Mark Schwarz: It was very clear to the corporate owners and to a select set of stores that they needed to change their transaction prices and make them lower, and that they need to raise operational efficiency to compete with the third-party oil change providers. They work with us to build new ways of looking at their business.
It helps them collect data they never had before. They can cluster those in ways that are novel and more actionable. Then they can roll them into a set of next steps that are reasonable for both the stores and the corporate staff. As I said, in the middle, we have field managers. I see them as analysts. They are experts at dealing with data on a store-by-store level.
We’re highly concerned about what they think about how the business is evolving and how it can be better. Our job is to augment their efforts. We can give them the data they need to make a change. We can cluster and segment it in ways that are helpful. Whether this particular effort is working or not working, we analyze that data to give back to the corporate staff and help evolve the programs so they can change their business faster.
Sramana Mitra: Can you give me an example of some actions that people are taking on the basis of the kind of analytics that you are putting together for them?
Mark Schwarz: A few of the actions are in the express service businesses. In this business, one of the most common actions is just simply socializing the need for change. We have a set of related metrics and a dashboard that help them see if they are underperforming compared to their peers and have frank conversations about what that means. Those typically take several cycles in the field.
In one example, we have a set of reports that show on six different axes how they are underperforming compared to their peers, and allow them to prioritize the first one or two that they will choose to take action with. Thirdly, once those first two steps have been taken across a large number of dealerships, we give the corporate staff what they need to improve on some parts of their business such as the training that they offer or the amount that they charge for some of their services so that they can encourage more and more clear action.
Sramana Mitra: Let’s switch to the next question. When you look around the data needs whether it’s in auto or retail in general, what are the key trends?
Mark Schwarz: There are two key trends that I’ll speak about. One is the frustration with the deluge of data they are given. Many retail businesses also have more data than they can reasonably deal with. That’s a really important part of what the Data Science team at Square Root does. The second one is the inability to enact change across an organization. It’s one thing to have the right signal in a particular metric and be able to change what’s in your purview. It’s a totally different thing to be able to roll out what you like to change about your business to your management and their management. That’s even more difficult to solve.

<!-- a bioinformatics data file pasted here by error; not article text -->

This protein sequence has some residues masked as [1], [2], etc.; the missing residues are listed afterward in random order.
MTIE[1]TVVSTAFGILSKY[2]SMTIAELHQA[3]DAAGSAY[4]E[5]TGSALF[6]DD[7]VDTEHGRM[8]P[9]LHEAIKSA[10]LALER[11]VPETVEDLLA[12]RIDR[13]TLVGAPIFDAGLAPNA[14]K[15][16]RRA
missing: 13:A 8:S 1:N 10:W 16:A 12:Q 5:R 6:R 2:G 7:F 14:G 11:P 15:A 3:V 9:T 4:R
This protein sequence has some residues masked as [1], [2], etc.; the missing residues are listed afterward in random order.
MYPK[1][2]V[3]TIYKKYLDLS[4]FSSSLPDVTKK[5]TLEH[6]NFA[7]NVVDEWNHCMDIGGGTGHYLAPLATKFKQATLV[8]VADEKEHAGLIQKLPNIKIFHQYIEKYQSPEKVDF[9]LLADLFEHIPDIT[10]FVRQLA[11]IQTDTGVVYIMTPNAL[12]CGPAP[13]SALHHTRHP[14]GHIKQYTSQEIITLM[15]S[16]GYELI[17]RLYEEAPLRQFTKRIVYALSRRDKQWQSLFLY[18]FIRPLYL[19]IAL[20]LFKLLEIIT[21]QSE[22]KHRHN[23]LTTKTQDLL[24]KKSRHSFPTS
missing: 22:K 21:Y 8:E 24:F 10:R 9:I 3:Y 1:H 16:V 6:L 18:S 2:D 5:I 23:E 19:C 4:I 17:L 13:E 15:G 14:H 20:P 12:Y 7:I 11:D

Sramana Mitra: You see these because of your familiarity with the space. What are some open problems that you see out there that you would recommend other entrepreneurs to look into solving?
Mark Schwarz: While we’re focused on the retail space specifically, one of the core things that we talk about a lot is the ability to drive action from data. A lot of entrepreneurs are focused on Big Data problems specifically and speak less of what exactly will change in a business because of the data. The way that we address that question in the retail space is through a concept we call Observe-Orient-Decide-Act (OODA) loop.
One of the things that other entrepreneurs could focus on is framing actions out of data in a corporate or a non-profit space. While we’re focused on retail vertical in particular, the ability to distribute metrics to a group, and then collect analyses and enact change to the business overall is something that many businesses could do much better at. It starts with Big Data and ends with actionability.
Sramana Mitra: What you’re pointing out is that workflows is different in different businesses. To be effective, you need to understand those domain specific workflows. There’s plenty of work to do in understanding those and creating data-driven actionable paths through those.
Mark Schwarz: Exactly.
Sramana Mitra: Thank you for your time.
This segment is part 2 in the series : Thought Leaders in Big Data: Mark Schwarz, VP of Data Sciences at Square Root